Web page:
Phoenix thanks audience for second chance

J. Kim Murphy
Joaquin Phoenix: acting's greatest gift is the opportunity to use our voice for the voiceless

Joaquin Phoenix accepted his best actor Oscar for Joker with a lengthy and impassioned speech that touched on racism, animal rights and his own ability to grow and change.

"I do not feel elevated above any of my fellow nominees or anyone in this room because we share the same love, the love of film, and this form of expression has given me the most extraordinary life," Phoenix said.

"I don't know what I'd be without it.

"But I think the greatest gift that it has given me and many of us in this room is the opportunity to use our voice for the voiceless."

In an expansion to his speech at the BAFTAs about representation in the film industry, Phoenix referenced a suite of progressive causes.

"Whether we're talking about gender inequality or racism or queer rights or indigenous rights or animal rights, we're talking about the fight against the belief, one nation, one race, one gender or one species has the right to dominate, control and use and exploit another with impunity," he said.

"I think that we've become very disconnected from the natural world and many of us, what we're guilty of is an egocentric world view, the belief that we're the centre of the universe."

The actor, who has influenced several awards season events to adopt vegan or mostly vegan menus, continued, "We go into the natural world and we plunder it for its resources.

"We feel entitled to artificially inseminate a cow and when she gives birth, we steal her baby even though her cries of anguish are unmistakable.

"And then we take her milk that's intended for her calf and we put it in our coffee and our cereal.

"I think we fear the idea of personal change because we think we have to sacrifice something, to give something up.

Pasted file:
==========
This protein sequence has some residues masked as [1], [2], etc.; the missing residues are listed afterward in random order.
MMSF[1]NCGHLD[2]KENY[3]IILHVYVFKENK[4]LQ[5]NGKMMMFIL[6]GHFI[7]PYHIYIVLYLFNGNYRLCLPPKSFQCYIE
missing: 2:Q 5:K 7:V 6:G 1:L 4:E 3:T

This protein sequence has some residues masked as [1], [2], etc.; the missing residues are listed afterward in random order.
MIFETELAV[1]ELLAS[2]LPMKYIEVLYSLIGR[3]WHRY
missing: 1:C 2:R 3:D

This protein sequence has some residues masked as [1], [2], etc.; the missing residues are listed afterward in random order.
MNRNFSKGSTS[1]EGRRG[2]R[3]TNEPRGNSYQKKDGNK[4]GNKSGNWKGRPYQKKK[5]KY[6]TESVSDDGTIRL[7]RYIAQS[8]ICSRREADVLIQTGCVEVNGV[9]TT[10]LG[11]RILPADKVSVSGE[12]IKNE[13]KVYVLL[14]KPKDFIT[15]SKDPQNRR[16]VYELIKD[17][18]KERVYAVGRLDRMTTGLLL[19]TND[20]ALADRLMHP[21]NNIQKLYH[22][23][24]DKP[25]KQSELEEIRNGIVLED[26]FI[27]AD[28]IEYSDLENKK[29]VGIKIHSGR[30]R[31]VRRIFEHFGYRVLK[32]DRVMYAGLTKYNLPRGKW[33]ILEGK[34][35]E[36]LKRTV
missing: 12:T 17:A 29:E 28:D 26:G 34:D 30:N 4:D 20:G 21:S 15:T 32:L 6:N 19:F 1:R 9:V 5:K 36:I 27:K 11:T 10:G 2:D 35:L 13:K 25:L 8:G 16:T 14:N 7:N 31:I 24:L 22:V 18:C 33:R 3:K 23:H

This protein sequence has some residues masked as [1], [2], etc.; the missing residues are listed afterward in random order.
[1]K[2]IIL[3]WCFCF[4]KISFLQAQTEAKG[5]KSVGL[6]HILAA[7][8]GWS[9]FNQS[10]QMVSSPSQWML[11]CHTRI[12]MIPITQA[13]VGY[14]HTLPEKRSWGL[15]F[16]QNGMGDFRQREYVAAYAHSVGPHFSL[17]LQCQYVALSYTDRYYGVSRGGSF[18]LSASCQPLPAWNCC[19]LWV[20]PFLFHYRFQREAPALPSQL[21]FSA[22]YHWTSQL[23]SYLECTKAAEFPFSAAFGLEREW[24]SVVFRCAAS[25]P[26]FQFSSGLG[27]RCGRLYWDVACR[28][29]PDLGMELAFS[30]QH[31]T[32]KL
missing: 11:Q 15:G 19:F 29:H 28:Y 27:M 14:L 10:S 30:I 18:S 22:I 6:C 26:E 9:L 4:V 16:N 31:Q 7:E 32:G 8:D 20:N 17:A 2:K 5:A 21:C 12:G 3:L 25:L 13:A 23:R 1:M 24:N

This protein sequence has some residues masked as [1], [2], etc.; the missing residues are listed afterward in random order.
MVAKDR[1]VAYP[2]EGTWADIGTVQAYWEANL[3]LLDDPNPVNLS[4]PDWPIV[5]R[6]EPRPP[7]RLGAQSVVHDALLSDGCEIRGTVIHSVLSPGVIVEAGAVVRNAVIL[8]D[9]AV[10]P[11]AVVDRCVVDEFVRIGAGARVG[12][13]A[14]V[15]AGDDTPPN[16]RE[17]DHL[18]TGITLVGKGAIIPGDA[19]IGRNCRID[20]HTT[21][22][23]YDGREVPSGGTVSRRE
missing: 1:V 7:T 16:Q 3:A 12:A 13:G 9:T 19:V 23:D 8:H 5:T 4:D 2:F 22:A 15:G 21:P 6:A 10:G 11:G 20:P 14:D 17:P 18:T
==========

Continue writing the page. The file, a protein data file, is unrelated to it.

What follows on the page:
"But human beings at our best are so inventive and creative and ingenious, I think that when we use love and compassion as our guiding principles, we can create, develop and implement systems of change that are beneficial to all sentient beings and to the environment."

Phoenix then alluded to his reputation for difficult behavior on set as an actor and most notoriously for his 2010 mockumentary I'm Still Here.

"I've been a scoundrel in my life. I've been selfish, I've been cruel at times, hard to work with," he said.

"I'm grateful that so many of you in this room have given me a second chance.

"And I think that's when we're at our best, when we support each other, not when we cancel each other out for past mistakes but when we help each other to grow, when we educate each other, when we guide each other toward redemption. That is the best of humanity."

After a long, emotional pause, Phoenix concluded by evoking his late brother River.

Phoenix won for his portrayal of Arthur Fleck, a failed stand-up comedian turned Batman's most notorious villain in Todd Phillips' Joker.

He had been nominated three times before: best supporting actor for Gladiator (2001) and twice in best actor for Walk the Line (2006) and The Master (2013).